After winning the NL MVP in 1988, Gibson played 130-plus games in a season just once more during his final seven years. Still, the former Michigan State Spartan cemented his legacy with Tigers and Dodgers fans by earning 1984 ALCS MVP with Detroit and hitting a walk-off home run as a Dodger in Game 1 of the 1988 World Series.
Center Field – Garry Maddox
A second round pick of the Giants in 1968, Maddox established himself as the best defensive center fielder of his generation after San Francisco shipped him to Philadelphia. With the Phillies, the “Secretary of Defense” would win eight consecutive Gold Gloves.
“Two-thirds of the Earth is covered by water, the other one-third by Garry Maddox.” – Mets announcer Ralph Kiner
Although best known for his glove work, Maddox averaged 31 doubles and 27 stolen bases during his first six seasons in the City of Brotherly Love. During this span, Fred Lynn (26.6) was the only center fielder with a higher bWAR than Maddox (24.8), who also placed fifth in 1976 NL MVP voting.
Since 1947, Hall of Famer Richie Ashburn (58.2) is the only Phillies center fielder with a higher bWAR than Maddox (29.0).
Right Field – Tim Salmon
The 1993 AL Rookie of the Year remained a fixture in right field for the Angels for a decade. In fact, Salmon stayed so long with the team he played for the California, Anaheim, and Los Angeles versions of the Halos.
From his rookie campaign through the 2000 season, Salmon averaged 29 doubles and 28 home runs with a 138 OPS+ and 32.4 bWAR. During this eight-year span, the only right fielders with a higher bWAR were Sammy Sosa (38.2) and Hall of Famer Larry Walker (37.2) – both from the National League.
Salmon’s 40.6 career bWAR as an Angel trails Mike Trout (72.8) and Jim Fregosi (45.9) in franchise history. Similarly, Trout (176) and Hall of Famer Vladimir Guerrero (141) are the lone Angels with a better OPS+ than Salmon’s 128. The Grand Canyon University alum holds the team record for home runs (299), although the mark likely belongs to Trout (285) by the end of his next season.
Catcher – Chris Hoiles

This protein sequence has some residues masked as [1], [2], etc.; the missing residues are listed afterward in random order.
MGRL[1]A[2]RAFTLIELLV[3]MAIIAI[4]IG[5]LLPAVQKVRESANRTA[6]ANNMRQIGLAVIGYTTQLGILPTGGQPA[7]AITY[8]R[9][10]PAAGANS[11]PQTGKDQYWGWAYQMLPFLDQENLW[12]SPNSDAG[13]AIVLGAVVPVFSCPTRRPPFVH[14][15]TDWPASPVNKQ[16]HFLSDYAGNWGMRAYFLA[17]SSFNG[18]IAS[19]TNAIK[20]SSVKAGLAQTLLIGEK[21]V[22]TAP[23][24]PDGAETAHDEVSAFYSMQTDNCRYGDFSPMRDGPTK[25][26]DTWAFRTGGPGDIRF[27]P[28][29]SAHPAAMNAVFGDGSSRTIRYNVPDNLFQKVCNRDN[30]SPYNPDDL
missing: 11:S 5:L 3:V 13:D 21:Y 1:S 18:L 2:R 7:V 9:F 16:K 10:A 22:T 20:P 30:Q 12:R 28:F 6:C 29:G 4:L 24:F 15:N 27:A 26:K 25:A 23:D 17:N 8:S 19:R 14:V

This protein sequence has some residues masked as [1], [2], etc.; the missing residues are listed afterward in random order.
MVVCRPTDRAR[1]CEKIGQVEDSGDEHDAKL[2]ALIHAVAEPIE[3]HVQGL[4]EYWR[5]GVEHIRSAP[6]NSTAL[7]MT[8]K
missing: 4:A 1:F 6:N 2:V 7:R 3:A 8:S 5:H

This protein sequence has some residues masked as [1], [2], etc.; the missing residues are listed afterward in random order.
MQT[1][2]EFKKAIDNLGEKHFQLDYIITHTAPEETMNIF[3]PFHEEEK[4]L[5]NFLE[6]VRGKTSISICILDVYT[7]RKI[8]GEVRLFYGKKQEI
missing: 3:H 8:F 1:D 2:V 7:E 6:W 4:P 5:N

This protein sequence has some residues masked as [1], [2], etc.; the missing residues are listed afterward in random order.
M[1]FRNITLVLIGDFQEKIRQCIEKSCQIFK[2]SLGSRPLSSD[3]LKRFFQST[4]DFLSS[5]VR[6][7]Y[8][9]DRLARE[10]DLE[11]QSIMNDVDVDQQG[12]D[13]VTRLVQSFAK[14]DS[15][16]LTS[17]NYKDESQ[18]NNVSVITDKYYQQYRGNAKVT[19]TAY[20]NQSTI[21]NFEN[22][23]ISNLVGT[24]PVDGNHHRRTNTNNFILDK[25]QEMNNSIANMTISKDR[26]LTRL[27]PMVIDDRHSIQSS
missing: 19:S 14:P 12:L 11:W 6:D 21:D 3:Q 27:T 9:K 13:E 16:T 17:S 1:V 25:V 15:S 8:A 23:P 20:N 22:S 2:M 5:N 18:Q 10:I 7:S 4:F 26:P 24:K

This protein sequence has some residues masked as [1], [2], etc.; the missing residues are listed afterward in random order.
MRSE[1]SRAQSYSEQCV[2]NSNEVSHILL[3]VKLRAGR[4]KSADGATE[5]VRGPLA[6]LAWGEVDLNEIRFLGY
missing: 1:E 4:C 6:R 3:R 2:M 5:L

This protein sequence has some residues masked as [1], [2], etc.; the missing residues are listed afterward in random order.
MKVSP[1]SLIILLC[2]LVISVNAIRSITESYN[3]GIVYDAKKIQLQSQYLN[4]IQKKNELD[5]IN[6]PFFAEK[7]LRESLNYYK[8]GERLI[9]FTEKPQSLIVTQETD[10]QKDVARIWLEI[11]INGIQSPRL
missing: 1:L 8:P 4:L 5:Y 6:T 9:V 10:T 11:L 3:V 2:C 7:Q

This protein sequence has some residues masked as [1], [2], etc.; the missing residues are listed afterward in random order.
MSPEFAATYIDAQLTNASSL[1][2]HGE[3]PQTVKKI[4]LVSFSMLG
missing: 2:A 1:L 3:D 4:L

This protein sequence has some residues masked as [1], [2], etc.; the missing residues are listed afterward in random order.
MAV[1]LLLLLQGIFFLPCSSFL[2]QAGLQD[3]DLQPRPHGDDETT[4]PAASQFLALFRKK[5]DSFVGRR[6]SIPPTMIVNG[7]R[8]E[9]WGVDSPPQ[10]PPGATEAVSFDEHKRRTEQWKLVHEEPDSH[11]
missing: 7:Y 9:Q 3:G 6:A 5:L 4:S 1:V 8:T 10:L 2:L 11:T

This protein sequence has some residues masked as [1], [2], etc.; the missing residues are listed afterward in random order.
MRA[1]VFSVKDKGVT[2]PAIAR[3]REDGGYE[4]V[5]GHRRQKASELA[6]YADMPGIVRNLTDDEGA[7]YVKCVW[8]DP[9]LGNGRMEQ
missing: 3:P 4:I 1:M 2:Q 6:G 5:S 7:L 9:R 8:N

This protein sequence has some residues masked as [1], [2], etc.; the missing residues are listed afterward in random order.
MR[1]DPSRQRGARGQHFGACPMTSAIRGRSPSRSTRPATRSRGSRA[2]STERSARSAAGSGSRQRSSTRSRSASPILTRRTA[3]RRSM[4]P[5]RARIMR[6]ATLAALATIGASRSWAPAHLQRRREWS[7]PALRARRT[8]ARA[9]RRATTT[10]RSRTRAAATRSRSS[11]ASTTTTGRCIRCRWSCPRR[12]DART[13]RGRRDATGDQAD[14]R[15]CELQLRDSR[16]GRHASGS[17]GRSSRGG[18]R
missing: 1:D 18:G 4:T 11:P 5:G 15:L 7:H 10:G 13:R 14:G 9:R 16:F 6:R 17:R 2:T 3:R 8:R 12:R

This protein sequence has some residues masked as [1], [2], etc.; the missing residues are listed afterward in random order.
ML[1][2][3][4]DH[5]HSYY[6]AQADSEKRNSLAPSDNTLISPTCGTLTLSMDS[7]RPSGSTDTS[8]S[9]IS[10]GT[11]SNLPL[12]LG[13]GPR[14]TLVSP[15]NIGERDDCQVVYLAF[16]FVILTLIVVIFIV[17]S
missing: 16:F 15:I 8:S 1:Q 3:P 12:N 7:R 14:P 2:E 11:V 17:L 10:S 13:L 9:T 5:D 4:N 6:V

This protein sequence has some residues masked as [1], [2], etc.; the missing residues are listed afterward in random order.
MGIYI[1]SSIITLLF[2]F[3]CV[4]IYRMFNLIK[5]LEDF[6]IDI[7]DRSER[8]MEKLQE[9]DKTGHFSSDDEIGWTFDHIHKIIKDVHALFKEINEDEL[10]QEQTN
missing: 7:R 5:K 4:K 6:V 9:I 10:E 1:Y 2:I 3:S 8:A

Hoiles’ best season was 1993 when his OBP, SLG, OPS+, and bWAR ranked fifth best in the AL. Among MLB catchers, only Mike Piazza had a higher bWAR. However, the Eastern Michigan product bested Piazza in OBP, SLG, and OPS+. Hoiles didn’t deserve to win the AL MVP over Frank Thomas, although he deserved to finish closer to top-5 than to his actual placing – sixteenth.
You won’t find Hoiles’ name near all-time great Orioles Frank Robinson, Brooks Robinson, Eddie Murray, and Cal Ripken Jr. in franchise rankings. But he’s the best offensive catcher in club history with the most home runs, plus the highest bWAR and OPS+ among Baltimore backstops.
Designated Hitter – Travis Hafner
During Hafner’s four best seasons (2004-07), he averaged 32 home runs and 35 doubles with a 156 OPS+. Only Albert Pujols (169) and David Ortiz (159) delivered a better OPS+. Right behind the North Dakotan was former teammate Álex Rodríguez (153).
Fun Fact: The only North Dakota native with more MLB games played than Hafner (1,183) is Darin Erstad (1,654).
Hafner finished fifth in 2005 AL MVP voting and eighth the following season. In 2006, he shared the MLB lead in OBP with Manny Ramirez and finished second only to Pujols in SLG and OPS+. The lefty hitter also recorded a .308 AVG and walked 100 times.
Sadly, a shoulder injury in 2008 would affect Hafner’s availability and productivity until his retirement after the 2013 season. During this span, he played in 100-plus games just once in 2010.
Utility-man – Tony Phillips
Initially a middle-infielder, Phillips would eventually morph into a full-fledged utility-man. During his 18-year career, he started over 600 games at both second base and the outfield in addition to another 200-plus at both shortstop and third base.
Fun fact: Phillips attended high school in Roswell, Georgia and then attended the New Mexico Military Institute in Roswell, New Mexico.